The other side of the faucet
Contrary to prevailing opinion, the Dead Sea Works is only a secondary cause of the sea's dropping level.
The level of the Dead Sea has been dropping at an increasing rate in recent years. It is now 420.47 meters below sea level, 15 centimeters lower than last month, the Hydrological Service said yesterday.
The Dead Sea's level has been dropping 1.2 meters a year, and this drop has had destructive geological and environmental consequences. At the top of the list is the increasing number of sinkholes along the shore.
The sinkholes make it difficult to construct important infrastructures and subsequently endanger the people visiting and residing in the region.
Another destructive consequence is the increased force of flooding water from the mountains, which cause millions of shekels of damage every year. It is also becoming much more difficult to access the Dead Sea's shores. Anyone who visits the area will immediately notice that the Dead Sea has become a disaster area.
Contrary to prevailing opinion, the Dead Sea Works is only a secondary cause of the sea's dropping level. Only 15 to 20 percent of the drop is believed to be associated with the water that the factories on both the Israeli and Jordanian sides pump into the salt-evaporation ponds south of the Dead Sea.
The main reason for the rapid drop in the Dead Sea's level is a reduced flow of fresh water from Lake Kinneret and the Jordan Valley. Closing the Deganya dam in the south of the Kinneret, building waterworks that diverted the Yarmuch River and other streams flowing into the Jordan and the sea and the fast evaporation has led to an annual deficit of more than a billion cubic meters at the Dead Sea. This amount is equivalent to half of Israel's annual water consumption.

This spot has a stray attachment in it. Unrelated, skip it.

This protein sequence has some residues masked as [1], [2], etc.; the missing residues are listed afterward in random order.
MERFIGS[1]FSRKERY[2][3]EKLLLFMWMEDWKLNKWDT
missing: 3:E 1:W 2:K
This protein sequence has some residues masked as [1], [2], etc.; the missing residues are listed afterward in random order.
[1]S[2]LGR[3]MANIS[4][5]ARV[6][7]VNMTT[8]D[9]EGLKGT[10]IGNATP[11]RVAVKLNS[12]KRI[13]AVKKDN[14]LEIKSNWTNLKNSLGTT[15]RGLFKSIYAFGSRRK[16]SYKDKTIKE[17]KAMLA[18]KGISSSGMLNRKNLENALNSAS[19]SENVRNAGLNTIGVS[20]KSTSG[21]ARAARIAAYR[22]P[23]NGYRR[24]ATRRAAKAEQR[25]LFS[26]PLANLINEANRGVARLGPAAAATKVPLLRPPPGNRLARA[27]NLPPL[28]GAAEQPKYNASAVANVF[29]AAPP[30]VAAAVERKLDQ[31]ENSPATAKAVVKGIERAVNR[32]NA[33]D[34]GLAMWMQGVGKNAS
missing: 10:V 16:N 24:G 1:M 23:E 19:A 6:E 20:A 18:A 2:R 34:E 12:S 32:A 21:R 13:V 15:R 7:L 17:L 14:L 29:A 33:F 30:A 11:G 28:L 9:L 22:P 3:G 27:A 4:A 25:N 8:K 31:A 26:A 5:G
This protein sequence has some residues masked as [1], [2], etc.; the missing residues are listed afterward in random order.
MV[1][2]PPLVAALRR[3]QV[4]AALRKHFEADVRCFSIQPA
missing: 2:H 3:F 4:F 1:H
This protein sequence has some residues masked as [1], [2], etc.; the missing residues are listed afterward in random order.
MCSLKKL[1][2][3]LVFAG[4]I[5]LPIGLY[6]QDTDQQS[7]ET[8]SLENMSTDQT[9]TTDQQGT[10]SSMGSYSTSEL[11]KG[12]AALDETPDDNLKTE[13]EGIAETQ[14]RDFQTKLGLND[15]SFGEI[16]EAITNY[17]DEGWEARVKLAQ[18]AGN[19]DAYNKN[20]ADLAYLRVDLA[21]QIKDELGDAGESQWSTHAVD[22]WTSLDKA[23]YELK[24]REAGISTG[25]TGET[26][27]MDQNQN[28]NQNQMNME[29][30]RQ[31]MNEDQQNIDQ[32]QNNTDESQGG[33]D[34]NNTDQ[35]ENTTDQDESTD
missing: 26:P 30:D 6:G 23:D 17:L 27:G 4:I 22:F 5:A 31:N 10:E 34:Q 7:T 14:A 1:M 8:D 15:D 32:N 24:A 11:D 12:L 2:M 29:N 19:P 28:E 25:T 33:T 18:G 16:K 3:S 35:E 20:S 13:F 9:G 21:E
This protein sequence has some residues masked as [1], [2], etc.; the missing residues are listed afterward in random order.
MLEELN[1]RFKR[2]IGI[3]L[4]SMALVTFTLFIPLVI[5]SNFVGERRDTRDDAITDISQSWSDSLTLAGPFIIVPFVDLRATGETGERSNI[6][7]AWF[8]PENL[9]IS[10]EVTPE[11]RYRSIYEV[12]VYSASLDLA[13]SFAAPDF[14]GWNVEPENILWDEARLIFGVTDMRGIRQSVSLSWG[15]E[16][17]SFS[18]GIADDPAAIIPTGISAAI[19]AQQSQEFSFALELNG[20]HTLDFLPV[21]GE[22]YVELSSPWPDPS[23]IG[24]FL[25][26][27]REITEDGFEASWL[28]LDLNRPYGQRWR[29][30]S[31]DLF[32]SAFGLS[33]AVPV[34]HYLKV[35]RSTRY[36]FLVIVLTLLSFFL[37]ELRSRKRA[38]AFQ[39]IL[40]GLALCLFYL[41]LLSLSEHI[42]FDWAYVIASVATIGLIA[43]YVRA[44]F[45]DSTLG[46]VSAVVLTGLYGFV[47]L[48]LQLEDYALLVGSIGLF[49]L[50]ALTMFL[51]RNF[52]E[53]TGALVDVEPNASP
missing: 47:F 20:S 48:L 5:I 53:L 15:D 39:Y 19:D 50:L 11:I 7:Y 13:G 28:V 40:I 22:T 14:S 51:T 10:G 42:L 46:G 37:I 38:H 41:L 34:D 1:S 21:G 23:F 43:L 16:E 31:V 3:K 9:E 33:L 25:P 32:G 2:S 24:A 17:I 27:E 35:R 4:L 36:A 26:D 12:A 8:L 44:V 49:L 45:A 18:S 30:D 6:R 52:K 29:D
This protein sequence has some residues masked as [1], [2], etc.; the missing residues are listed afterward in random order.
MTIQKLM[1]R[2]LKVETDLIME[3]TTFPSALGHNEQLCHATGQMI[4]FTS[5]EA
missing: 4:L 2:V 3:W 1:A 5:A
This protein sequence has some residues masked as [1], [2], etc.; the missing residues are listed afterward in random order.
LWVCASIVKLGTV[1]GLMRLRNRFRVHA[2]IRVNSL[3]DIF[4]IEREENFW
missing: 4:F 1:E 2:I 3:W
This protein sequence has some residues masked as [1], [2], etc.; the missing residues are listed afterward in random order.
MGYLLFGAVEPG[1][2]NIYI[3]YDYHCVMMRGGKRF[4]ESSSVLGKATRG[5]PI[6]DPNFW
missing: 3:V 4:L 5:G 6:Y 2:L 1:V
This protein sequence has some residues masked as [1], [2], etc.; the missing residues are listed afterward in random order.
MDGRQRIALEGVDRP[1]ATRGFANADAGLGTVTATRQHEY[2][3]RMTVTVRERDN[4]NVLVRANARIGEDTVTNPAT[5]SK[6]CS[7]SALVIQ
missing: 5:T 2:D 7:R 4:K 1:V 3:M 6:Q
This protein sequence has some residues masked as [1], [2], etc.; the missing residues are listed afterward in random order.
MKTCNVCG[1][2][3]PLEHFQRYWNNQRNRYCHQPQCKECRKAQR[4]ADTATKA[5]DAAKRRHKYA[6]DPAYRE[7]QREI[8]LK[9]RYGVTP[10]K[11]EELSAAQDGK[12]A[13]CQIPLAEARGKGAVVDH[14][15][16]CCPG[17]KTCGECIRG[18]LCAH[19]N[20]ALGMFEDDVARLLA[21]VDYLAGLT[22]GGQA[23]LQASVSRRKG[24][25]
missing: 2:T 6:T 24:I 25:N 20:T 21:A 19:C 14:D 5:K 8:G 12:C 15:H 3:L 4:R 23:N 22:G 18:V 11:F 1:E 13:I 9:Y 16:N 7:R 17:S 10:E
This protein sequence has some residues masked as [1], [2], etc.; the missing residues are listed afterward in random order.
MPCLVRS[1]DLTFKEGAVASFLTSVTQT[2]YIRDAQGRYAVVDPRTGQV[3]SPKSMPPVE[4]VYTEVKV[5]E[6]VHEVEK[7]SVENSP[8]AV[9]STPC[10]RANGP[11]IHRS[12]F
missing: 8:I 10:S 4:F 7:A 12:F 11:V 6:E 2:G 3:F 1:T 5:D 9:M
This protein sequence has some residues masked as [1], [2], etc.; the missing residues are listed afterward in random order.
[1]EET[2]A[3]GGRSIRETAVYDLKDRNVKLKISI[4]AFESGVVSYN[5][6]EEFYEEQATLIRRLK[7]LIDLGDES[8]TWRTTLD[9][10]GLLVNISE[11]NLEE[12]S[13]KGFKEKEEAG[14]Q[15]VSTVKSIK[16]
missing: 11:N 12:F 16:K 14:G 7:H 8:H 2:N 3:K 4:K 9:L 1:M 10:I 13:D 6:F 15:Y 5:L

The most fashionable solution to the problem, which President Shimon Peres has been promoting in recent years, is the "peace canal," which would run from the Gulf of Eilat via the Arava to the Dead Sea. On the way, the water will be used to produce energy and desalination for both Israel and Jordan. The entire project would be financed by generous foreign contributions.
This solution is dubious, at the very least, both environmentally and economically. Nobody knows for certain what will happen when water from the Red Sea reaches the Dead Sea. Some scenarios see plaster formation, which would color the Dead Sea white, or the formation of an upper water layer, which would not include Dead Sea salt and minerals; the sea would then lose its value as a health and tourist attraction.
Another scenario predicts a fierce stench rising from the sea or the sudden appearance of flora and fauna in the Dead Sea. The canal could also endanger the ecological balance of the coral reef in the Red Sea and the ground water along the Arava.
Another problem with the peace canal is that it would isolate the Dead Sea from Israel's water system. An alternative solution is to reconnect the Dead Sea to the water system by opening the Jordan and Kinneret dams and renewing the water flow to the Dead Sea. But this plan, which would also lead to the rehabilitation of the Jordan River, is still on the desk of the Green organizations and not in the hands of the decision-makers.
The Kinneret's water could be replaced by increased desalination along the Mediterranean.
However, this solution requires a dramatic change in thought regarding the use and recycling of water in Israel. Having fresh water flow into the Dead Sea will force the Israeli public to understand that the Dead Sea is the other end of the kitchen faucet and that saving water is vital to preserving this unique natural treasure.
Perhaps the government doesn't believe in the public's maturity, and prefers the grandiose canal solution. But in view of the difficulties, the government should at least conduct a thorough examination of the alternative solution.